For the library, the monastery’s most innovative feature, Cosimo had 200 books copied from other collections within two years, according to Vespasiano da Bisticci, his contemporary biographer;

He also assembled precious manuscripts from all parts of the world and, in repayment of a loan, acquired the collection of the humanist Niccolò Niccoli, which he donated to the library on the condition that it was made accessible to the public.

Cosimo also supported the continuation of Brunelleschi’s work on the Old Sacristy of San Lorenzo, where he initially acted as joint patron with his brother, Lorenzo de’ Medici, and for which Donatello produced the twin pairs of bronze doors, the lunettes above them and eight roundels on the walls and pendentives showing the Four Evangelists and scenes from the Life of St John the Evangelist. From 1442 Cosimo was the dominant patron of the church, and from this year, apart from the family chapels, the building was financed by Cosimo alone. Donatello’s two pulpits, decorated with bronze panels, date from the 1460s. Cosimo also initiated the building of a dormitory for the novices of Santa Croce and was involved in the alterations to the church of SS Annunziata.

Cosimo’s largest building project of the 1440s, however, was the new Palazzo Medici in the Via Larga, Florence. Tradition relates that the first plans were by Brunelleschi, but Cosimo rejected these as too monumental and presumptuous. Nonetheless, the subsequent design by Michelozzo in 1444 produced a palazzo of unprecedented grandeur and became the model for many subsequent town palaces.

Cosimo commissioned Donatello to make two large-scale bronzes statues for this palazzo: Judith Slaying Holofernes and David. He was probably responsible for the commission to Paolo Uccello for a series of decorative paintings of the Rout of San Romano. In this period Cosimo also had the country villa at Careggi remodelled by Michelozzo, and here, influenced by the classical ideal of villa life, he sought spiritual refreshment in the beauty of the countryside.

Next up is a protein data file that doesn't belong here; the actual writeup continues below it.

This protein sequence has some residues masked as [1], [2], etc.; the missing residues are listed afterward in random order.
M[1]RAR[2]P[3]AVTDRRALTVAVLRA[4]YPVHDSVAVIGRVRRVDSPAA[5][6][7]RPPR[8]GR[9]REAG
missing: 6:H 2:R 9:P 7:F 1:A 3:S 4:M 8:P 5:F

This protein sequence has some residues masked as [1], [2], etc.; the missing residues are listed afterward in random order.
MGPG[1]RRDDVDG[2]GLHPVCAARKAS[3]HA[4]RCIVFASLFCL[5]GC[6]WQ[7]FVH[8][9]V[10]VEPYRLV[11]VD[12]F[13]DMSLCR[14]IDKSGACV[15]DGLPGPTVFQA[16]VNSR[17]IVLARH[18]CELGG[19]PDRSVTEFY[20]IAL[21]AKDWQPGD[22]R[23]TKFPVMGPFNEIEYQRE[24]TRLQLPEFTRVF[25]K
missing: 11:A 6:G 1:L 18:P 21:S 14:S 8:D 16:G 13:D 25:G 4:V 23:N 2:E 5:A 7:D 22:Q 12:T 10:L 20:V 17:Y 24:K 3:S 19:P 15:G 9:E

Vespasiano emphasized that Cosimo ‘had a good knowledge of architecture … and all those who were about to build came to him for advice’. Thus it seems likely that he played a significant role in the planning of his palazzo and probably an even larger part in designing the Badia of Fiesole. The ample documentation on the latter never mentions the name of an architect, but only that of Cosimo, who inspected the work daily. He is said to have spent 70,000 gold florins on the architecture of this monastery and a further 14,000 florins on the embellishment of its interior; he endowed the library with precious manuscripts. Yet, despite the scale of his involvement, he regretted having started his activity as patron so late in life.

Cosimo was also involved in commissions to Desiderio da Settignano, Andrea del Castagno and Fra Filippo Lippi. A number of other cities benefited from Cosimo’s interest in art. In Milan he had the courtyard of the Medici bank, a palazzo previously owned by the Sforza family, extended by Michelozzo and commissioned frescoes from Vincenzo Foppa.

In Paris he restored the Collegio degl’Italiani and in Jerusalem he built a hostel for pilgrims. He died on his country estate at Careggi and was carried in state to San Lorenzo and buried in the crypt there. A porphyry ledger by Andrea del Verrocchio before the altar bears the inscription posthumously awarded to him by the Signoria of Florence on 20 March 1465: ‘Pater Patriae’. His role as patron was later celebrated in the frescoes designed by Giorgio Vasari in the Sala di Cosimo il Vecchio in the Palazzo Vecchio.

Scroll to Top